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© 2019 by Joyce Fetteroll

Letting go of TV controls didn't work

Letting go of controls on television is one of my biggest challenges. I have a difficult time seeing the merit in so much of the drivel on television.

 

For starters don't think of it as drivel! ;-)

 

Do you judge all magazines by Hustler?

 

What if you loved a soap opera and really looked forward to that hour a day you spent with it. What if your husband thought of the soap as drivel? How would the atmosphere in your home change if he took pleasure in the pleasure you got out of watching something you enjoyed. Think about the difference you'd feel watching while he was home.

 

 

My husband and I rented Lord of the Rings. My 8 yr. old really wanted to see it. It was late when we sat down to watch it - so she was already in bed. After viewing it - I thought it too scary, with the monsters and all... I told her this, and she "promised not to have nightmares" - like one could promise such a thing ;-)

 

To make thoughtful choices she needs 2 things: 1) the feeling that she's in control so she can stop or skip whenever she wants and 2) the feeling that the control won't be taken away from her.

 

If she feels that a PG-13 movie will be forbidden for fear she might have nightmares, she may force herself to stay for parts that trouble her because the opportunity to watch something like this may be taken away and this may be her only chance. If she knows it will always be an option to use her own judgment and learn from misjudgments, she'll test and get a feel for her own limits. She will misjudge some things, but that's part of the process.

 

 

I recently took a 2 week stab at letting the kids watch unfettered TV and they watched at least 5 hours a day.

 

And if your husband restricted your reading to a few books and the few minutes that he felt were acceptable, what would happen if he let go of the controls for a while and let you read whatever you wanted for how ever long you wanted?

 

I assume you can freely read whatever and whenever you want. Why don't you read "junk" all the time?

 

Maybe you do read junk all the time. By my definition of junk. Maybe you'd think I was reading nothing but junk. But isn't what counts what you find valuable not what someone else finds valuable?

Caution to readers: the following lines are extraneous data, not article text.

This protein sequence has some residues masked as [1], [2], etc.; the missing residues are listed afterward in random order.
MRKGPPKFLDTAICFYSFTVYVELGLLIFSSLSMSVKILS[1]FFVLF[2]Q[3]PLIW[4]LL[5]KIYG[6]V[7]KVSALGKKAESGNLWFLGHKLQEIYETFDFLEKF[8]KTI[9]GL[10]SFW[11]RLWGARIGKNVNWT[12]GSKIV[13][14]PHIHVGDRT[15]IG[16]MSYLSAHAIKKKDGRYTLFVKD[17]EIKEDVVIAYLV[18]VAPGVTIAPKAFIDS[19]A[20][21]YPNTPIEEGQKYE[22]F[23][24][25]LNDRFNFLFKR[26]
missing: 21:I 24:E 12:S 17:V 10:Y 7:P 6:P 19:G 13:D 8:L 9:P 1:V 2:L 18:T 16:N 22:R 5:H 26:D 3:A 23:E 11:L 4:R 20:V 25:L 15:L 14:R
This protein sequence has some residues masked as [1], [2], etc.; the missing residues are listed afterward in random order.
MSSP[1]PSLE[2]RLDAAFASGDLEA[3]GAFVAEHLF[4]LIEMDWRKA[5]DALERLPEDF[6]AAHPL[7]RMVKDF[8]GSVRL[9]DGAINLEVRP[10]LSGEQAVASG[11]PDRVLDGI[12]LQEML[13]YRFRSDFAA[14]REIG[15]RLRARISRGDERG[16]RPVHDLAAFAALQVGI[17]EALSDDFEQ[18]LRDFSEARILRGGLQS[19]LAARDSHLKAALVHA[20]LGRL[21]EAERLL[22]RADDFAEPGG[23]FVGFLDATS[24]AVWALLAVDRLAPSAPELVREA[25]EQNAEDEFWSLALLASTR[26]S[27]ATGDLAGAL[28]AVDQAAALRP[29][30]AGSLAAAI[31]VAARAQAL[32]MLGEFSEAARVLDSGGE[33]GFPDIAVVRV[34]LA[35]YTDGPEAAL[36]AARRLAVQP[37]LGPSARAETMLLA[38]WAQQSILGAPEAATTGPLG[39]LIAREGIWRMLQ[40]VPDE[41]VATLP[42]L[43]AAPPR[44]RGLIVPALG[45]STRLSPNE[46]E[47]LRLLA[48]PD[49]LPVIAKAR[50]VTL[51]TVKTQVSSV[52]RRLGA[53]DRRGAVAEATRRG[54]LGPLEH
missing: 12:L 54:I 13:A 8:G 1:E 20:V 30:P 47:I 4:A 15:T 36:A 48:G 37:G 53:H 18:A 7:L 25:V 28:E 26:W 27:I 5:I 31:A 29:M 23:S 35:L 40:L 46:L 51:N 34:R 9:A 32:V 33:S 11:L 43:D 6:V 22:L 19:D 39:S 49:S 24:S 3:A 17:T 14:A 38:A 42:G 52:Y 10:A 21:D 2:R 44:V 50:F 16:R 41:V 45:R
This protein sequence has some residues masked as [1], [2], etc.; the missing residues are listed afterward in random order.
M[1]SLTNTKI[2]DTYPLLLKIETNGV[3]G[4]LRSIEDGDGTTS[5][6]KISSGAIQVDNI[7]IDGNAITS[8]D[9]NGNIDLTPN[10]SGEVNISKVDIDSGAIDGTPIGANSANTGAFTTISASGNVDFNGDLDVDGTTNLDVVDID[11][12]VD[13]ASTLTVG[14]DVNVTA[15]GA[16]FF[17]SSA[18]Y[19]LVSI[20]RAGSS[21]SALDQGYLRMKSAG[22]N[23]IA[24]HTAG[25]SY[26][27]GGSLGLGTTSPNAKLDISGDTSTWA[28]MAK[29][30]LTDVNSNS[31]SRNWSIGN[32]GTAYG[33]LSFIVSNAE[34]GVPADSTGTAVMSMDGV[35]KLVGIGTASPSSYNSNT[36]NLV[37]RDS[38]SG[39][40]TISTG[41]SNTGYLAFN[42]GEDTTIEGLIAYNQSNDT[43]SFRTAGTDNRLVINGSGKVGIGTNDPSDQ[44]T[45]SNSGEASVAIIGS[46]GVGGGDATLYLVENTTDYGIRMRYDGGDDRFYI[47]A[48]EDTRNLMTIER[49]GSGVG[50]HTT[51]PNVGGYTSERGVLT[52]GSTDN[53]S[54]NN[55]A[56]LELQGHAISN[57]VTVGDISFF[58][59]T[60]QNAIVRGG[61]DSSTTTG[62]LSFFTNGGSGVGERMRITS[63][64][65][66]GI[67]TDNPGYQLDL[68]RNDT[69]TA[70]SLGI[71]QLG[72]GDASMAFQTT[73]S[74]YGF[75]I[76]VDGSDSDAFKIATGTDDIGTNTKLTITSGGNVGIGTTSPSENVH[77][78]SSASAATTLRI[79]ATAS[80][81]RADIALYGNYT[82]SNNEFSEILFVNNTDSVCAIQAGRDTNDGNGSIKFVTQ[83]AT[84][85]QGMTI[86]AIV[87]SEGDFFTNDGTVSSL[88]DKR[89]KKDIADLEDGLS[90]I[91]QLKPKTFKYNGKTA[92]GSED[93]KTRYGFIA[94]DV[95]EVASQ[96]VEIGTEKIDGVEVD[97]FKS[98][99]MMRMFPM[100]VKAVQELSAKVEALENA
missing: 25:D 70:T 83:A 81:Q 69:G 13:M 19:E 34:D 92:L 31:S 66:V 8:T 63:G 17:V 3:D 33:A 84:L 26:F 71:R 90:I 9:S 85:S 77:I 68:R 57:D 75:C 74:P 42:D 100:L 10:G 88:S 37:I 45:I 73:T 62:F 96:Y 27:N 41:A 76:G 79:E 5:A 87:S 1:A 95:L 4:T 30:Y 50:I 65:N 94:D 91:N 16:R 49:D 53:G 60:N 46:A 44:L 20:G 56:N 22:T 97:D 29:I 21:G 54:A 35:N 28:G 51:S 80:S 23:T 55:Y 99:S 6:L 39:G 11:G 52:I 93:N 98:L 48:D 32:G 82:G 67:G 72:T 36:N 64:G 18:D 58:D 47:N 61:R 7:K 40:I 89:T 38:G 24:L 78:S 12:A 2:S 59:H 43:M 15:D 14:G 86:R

As soon as we messed with some wires and mysteriously the VCR "broke,"

 

So it will be okay when they lie to you to make you stop doing something they don't like? Say if they don't like you restricting their TV viewing it will be okay if they sneak down to watch TV in the middle of the night or say they're going to visit a friend but go to a TV store and watch TV. That will be okay?

 

You're modeling for your kids that it's okay to drop your values when those values are inconvenient. If you can't think of a solution that works with your principles, no problem. The ends justify whatever means are needed. Values can be dropped or picked up depending on convenience.

 

We are lucky in that we have no TV reception where we live, so it's videos or nothing.

 

And if a parent didn't like books, it would be really lucky for the parent that they didn't live near any bookstores or libraries.

 

Would it be lucky for the kids?

 

I've read the positive writings in the unschooling world about TV, and I just don't agree with them. There are just MUCH better uses for our time.

 

And if your husband felt you'd be better off spending your time doing more cooking or cleaning than on the computer, how would that feel?

 

I vote that you disconnect the TV or limit its use dramatically. If they don't have TV, they will have to do something else, and will likely be drawn to a variety of interesting pursuits.

 

I think your husband should disconnect your computer so you can do more productive things.

 

Sounds pretty harsh and yucky doesn't it?

 

 

Joyfully Rejoycing